Beverage industry giants including Coca-Cola and PepsiCo signed up to reduce the calorie content in products destined for the US market by 20% by 2025 [14]. Similar pledges have not been made for products to be sold on the African market. Companies are instead clamouring to increase consumption of the same high calorie products [15]. Coca-Cola projected an expansion of retail sales by over $600 billion by 2020; fulfilling its commitment made in 2010 to doubling its African investments. Should the beverage industry wish to minimise its contribution to obesity, diabetes and the remaining non-communicable disease burden in Africa, it can and should consider adhering to nutritional guidelines and regulatory measures, including smaller portion sizes, warning labels, and reduced marketing to children; including the use of celebrity endorsements [6, 14].



Reference list available on request

Crisis and Causes – South Sudan

South Sudan, the world’s youngest country, marked its sixth birthday on the 9th of July this year; but not with celebrations. The country was only recently taken off the famine list, and is now said to be experiencing just a “severe food crisis”. The last famine to be declared in Africa prior to this was in Somalia (2011), where harsh weather conditions induced by climate change led to one of the worst droughts in 60 years. In South Sudan however, conflict is blamed for this nutrition emergency. Conflict has contributed to the overall economic collapse of the country; with inflation reaching a record 836% – the highest in the world.

In order for a famine to be declared, the food situation needs to get from bad to worse to catastrophic.

Before you can even use the word “famine”, at least 20% of households in an area must face extreme hunger; over 30% of people must be visibly wasted; and the mortality rate must be above two people per day per 10,000 people.

So by the time a famine is declared, many people would have already died from starvation. Only when it gets to this stage does the world get to hear about it; and even then, the UN or any of their member states are under no binding obligation to take action. For the agencies that do mobilise and respond, arriving at this late stage makes it extremely difficult to entertain any type of prevention or early recovery strategies.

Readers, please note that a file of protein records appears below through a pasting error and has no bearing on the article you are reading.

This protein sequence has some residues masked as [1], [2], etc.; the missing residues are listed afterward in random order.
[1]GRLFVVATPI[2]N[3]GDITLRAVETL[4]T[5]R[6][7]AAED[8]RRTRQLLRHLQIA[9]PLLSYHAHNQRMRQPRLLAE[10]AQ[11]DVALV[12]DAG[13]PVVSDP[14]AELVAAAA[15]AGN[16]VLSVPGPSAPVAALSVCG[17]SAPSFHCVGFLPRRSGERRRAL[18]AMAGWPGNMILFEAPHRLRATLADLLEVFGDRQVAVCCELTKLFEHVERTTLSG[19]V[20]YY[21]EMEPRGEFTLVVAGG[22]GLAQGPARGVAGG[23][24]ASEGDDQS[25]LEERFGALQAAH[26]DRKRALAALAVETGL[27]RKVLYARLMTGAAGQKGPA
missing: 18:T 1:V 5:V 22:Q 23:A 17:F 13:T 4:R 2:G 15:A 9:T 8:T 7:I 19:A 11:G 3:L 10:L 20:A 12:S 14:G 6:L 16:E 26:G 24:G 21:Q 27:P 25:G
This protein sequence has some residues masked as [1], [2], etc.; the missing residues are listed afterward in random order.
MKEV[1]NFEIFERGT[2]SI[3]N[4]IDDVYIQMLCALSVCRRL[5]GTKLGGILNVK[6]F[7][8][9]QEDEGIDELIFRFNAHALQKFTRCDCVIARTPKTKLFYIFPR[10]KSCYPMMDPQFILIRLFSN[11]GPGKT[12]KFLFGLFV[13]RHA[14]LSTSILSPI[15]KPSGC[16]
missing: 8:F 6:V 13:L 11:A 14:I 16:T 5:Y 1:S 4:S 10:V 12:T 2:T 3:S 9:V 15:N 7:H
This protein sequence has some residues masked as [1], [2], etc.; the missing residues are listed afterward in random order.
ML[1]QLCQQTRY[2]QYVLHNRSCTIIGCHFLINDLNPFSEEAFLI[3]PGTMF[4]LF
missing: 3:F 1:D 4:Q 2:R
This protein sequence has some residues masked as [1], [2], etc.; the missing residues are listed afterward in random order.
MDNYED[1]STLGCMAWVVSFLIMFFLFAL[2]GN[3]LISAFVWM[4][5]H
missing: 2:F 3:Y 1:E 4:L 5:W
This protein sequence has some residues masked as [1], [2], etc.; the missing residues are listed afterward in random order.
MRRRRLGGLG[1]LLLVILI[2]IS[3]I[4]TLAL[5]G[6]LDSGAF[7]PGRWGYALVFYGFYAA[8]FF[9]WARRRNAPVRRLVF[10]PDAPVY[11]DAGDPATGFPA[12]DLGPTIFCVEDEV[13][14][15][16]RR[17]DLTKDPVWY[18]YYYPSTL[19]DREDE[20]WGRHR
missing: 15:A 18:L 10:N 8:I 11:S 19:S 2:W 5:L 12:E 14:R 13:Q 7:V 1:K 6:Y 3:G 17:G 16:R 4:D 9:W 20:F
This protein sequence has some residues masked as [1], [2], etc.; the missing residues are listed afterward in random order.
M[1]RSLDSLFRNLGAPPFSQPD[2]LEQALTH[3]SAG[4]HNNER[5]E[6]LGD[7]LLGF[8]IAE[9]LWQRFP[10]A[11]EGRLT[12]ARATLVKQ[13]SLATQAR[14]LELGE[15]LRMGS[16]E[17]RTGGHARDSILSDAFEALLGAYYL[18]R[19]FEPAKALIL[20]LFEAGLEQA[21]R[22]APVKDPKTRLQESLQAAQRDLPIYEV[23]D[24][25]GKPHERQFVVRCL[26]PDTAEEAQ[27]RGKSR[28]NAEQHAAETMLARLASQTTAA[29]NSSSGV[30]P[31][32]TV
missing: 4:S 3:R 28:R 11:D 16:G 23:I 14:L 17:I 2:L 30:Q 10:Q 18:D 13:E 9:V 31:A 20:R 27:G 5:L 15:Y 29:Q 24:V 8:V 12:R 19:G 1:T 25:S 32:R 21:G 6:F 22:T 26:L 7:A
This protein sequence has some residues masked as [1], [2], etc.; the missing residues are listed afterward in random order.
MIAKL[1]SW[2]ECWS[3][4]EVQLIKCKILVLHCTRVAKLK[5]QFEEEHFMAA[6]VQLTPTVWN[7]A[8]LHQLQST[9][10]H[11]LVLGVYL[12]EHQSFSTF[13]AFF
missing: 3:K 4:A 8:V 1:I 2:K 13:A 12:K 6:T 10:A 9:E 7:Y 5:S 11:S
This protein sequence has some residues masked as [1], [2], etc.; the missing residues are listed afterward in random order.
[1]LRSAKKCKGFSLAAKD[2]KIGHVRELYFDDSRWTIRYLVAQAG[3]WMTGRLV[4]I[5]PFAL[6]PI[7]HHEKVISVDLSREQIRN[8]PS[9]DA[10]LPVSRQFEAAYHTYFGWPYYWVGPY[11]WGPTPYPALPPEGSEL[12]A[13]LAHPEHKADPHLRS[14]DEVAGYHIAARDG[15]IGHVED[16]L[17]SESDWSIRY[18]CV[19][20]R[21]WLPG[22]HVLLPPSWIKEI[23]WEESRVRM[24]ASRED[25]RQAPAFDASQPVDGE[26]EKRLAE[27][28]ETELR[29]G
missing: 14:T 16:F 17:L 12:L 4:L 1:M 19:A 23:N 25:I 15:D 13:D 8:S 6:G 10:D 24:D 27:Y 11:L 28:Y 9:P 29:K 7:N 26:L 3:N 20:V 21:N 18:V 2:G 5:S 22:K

Politically-motivated fighting in South Sudan between the People’s Liberation Army and the Liberation Army have escalated since 2013.

These two groups, despite the lack of creativity in choosing names, have managed to wreak considerable havoc: destroying crops, property and entire livelihoods; resulting in the largest refugee crisis on the African continent.

The fighting itself is not new. Civil war in Sudan has been raging for 42 of the 60 years of its independence. The conflict continued even after the formation of the new country South Sudan in 2011.

Ongoing conflict can erode the very fabric of a society. Citizens are unable to access basic services such as food, water and sanitation; placing them at risk of death from hunger and diseases. The UN has officially declared South Sudan as the largest humanitarian disaster it has seen since it was founded in 1945. Estimates place the number of people killed since the new wave of fighting at 20,000; with a further 3.5 million displaced either within Sudan or in neighbouring countries. According to the World Food Programme (WFP) and UNICEF, well over 40% of the South Sudanese population, anywhere between 4.9 and 5.5 million people, are in desperate need of food aid. Given the current situation, providing support to these people may be little short of a logistic nightmare.

The region itself was already experiencing drought conditions; so the conflict has essentially exacerbated existing problems. Displacement led to a total disruption of the agricultural system, causing the price of food to sky-rocket. Supply routes for much needed aid were also blocked, and agencies were not able to access vulnerable populations. Aid workers have also been attacked, making it difficult to recruit more staff. Let’s face it, Sudan is not the most popular region. It took a massive A-list celebrity endorsement to draw attention to the first round of fighting in the early 2000s. Current aid appeals only managed to reach 0.9% of its target. Thus its safe to infer that the public is either unaware, uninterested or uncertain of the usefulness of financial aid.